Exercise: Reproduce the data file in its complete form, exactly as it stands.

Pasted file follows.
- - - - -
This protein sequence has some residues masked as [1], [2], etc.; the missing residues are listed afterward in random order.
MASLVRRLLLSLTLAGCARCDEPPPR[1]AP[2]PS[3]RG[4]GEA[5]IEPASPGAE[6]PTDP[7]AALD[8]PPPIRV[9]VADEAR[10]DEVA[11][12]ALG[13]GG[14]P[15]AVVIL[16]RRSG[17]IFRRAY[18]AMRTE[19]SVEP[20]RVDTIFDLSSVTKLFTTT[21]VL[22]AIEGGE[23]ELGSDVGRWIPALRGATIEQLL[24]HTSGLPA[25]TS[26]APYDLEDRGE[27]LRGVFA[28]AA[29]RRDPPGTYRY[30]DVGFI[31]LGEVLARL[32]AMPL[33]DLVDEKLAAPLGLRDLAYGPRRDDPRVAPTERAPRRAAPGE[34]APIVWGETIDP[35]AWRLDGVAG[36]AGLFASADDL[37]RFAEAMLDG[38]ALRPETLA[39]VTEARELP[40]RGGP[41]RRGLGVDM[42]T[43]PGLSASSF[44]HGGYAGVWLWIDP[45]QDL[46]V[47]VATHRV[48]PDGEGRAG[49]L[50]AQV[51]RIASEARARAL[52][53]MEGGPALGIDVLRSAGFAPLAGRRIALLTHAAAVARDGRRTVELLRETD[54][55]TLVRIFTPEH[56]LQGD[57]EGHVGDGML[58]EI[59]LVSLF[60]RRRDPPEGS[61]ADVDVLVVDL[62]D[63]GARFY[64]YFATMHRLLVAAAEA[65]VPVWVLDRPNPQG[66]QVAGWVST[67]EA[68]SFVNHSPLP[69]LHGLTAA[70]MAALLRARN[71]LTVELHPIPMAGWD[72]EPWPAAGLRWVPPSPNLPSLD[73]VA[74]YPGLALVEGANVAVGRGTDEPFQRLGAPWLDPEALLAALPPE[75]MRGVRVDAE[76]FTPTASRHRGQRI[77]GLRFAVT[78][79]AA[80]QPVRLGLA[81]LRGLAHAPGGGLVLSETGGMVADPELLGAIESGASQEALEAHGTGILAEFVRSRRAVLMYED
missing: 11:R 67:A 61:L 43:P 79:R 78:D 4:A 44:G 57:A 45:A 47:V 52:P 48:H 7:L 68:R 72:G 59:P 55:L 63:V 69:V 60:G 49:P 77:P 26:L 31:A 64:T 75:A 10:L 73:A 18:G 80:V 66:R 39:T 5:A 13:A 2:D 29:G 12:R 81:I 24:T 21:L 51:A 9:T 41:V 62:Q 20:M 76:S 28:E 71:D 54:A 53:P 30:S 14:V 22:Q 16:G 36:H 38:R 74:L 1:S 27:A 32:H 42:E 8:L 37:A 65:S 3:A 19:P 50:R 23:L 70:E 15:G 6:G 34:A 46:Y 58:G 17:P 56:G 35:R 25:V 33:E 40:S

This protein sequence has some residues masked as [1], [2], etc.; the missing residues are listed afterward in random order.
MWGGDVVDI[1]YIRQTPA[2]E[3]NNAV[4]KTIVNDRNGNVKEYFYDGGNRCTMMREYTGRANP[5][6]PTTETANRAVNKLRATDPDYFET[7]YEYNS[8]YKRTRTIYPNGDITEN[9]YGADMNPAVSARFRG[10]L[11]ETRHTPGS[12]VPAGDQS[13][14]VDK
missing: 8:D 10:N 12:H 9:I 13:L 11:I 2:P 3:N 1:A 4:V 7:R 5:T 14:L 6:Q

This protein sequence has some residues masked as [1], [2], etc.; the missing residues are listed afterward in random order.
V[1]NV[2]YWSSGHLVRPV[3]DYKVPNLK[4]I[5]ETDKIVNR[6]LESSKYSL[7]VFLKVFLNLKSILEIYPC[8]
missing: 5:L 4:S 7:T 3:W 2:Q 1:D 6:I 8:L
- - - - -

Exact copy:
This protein sequence has some residues masked as [1], [2], etc.; the missing residues are listed afterward in random order.
MASLVRRLLLSLTLAGCARCDEPPPR[1]AP[2]PS[3]RG[4]GEA[5]IEPASPGAE[6]PTDP[7]AALD[8]PPPIRV[9]VADEAR[10]DEVA[11][12]ALG[13]GG[14]P[15]AVVIL[16]RRSG[17]IFRRAY[18]AMRTE[19]SVEP[20]RVDTIFDLSSVTKLFTTT[21]VL[22]AIEGGE[23]ELGSDVGRWIPALRGATIEQLL[24]HTSGLPA[25]TS[26]APYDLEDRGE[27]LRGVFA[28]AA[29]RRDPPGTYRY[30]DVGFI[31]LGEVLARL[32]AMPL[33]DLVDEKLAAPLGLRDLAYGPRRDDPRVAPTERAPRRAAPGE[34]APIVWGETIDP[35]AWRLDGVAG[36]AGLFASADDL[37]RFAEAMLDG[38]ALRPETLA[39]VTEARELP[40]RGGP[41]RRGLGVDM[42]T[43]PGLSASSF[44]HGGYAGVWLWIDP[45]QDL[46]V[47]VATHRV[48]PDGEGRAG[49]L[50]AQV[51]RIASEARARAL[52][53]MEGGPALGIDVLRSAGFAPLAGRRIALLTHAAAVARDGRRTVELLRETD[54][55]TLVRIFTPEH[56]LQGD[57]EGHVGDGML[58]EI[59]LVSLF[60]RRRDPPEGS[61]ADVDVLVVDL[62]D[63]GARFY[64]YFATMHRLLVAAAEA[65]VPVWVLDRPNPQG[66]QVAGWVST[67]EA[68]SFVNHSPLP[69]LHGLTAA[70]MAALLRARN[71]LTVELHPIPMAGWD[72]EPWPAAGLRWVPPSPNLPSLD[73]VA[74]YPGLALVEGANVAVGRGTDEPFQRLGAPWLDPEALLAALPPE[75]MRGVRVDAE[76]FTPTASRHRGQRI[77]GLRFAVT[78][79]AA[80]QPVRLGLA[81]LRGLAHAPGGGLVLSETGGMVADPELLGAIESGASQEALEAHGTGILAEFVRSRRAVLMYED
missing: 11:R 67:A 61:L 43:P 79:R 78:D 4:A 44:G 57:A 45:A 47:V 52:P 48:H 7:L 68:R 72:G 59:P 55:L 63:V 69:V 60:G 49:P 77:P 26:L 31:A 64:T 75:A 10:L 73:A 18:G 80:V 66:R 39:T 5:A 13:A 2:D 29:G 12:R 81:I 24:T 21:L 51:A 9:T 41:V 62:Q 20:M 76:S 28:E 71:D 54:A 53:P 30:S 14:V 22:Q 16:G 36:H 38:R 74:L 1:S 27:A 32:H 42:E 8:L 37:A 65:S 3:A 19:P 50:R 23:L 70:E 15:G 6:G 34:A 46:Y 58:G 17:P 56:G 35:R 25:V 33:E 40:S

This protein sequence has some residues masked as [1], [2], etc.; the missing residues are listed afterward in random order.
MWGGDVVDI[1]YIRQTPA[2]E[3]NNAV[4]KTIVNDRNGNVKEYFYDGGNRCTMMREYTGRANP[5][6]PTTETANRAVNKLRATDPDYFET[7]YEYNS[8]YKRTRTIYPNGDITEN[9]YGADMNPAVSARFRG[10]L[11]ETRHTPGS[12]VPAGDQS[13][14]VDK
missing: 8:D 10:N 12:H 9:I 13:L 11:I 2:P 3:N 1:A 4:V 7:R 5:T 14:L 6:Q

This protein sequence has some residues masked as [1], [2], etc.; the missing residues are listed afterward in random order.
V[1]NV[2]YWSSGHLVRPV[3]DYKVPNLK[4]I[5]ETDKIVNR[6]LESSKYSL[7]VFLKVFLNLKSILEIYPC[8]
missing: 5:L 4:S 7:T 3:W 2:Q 1:D 6:I 8:L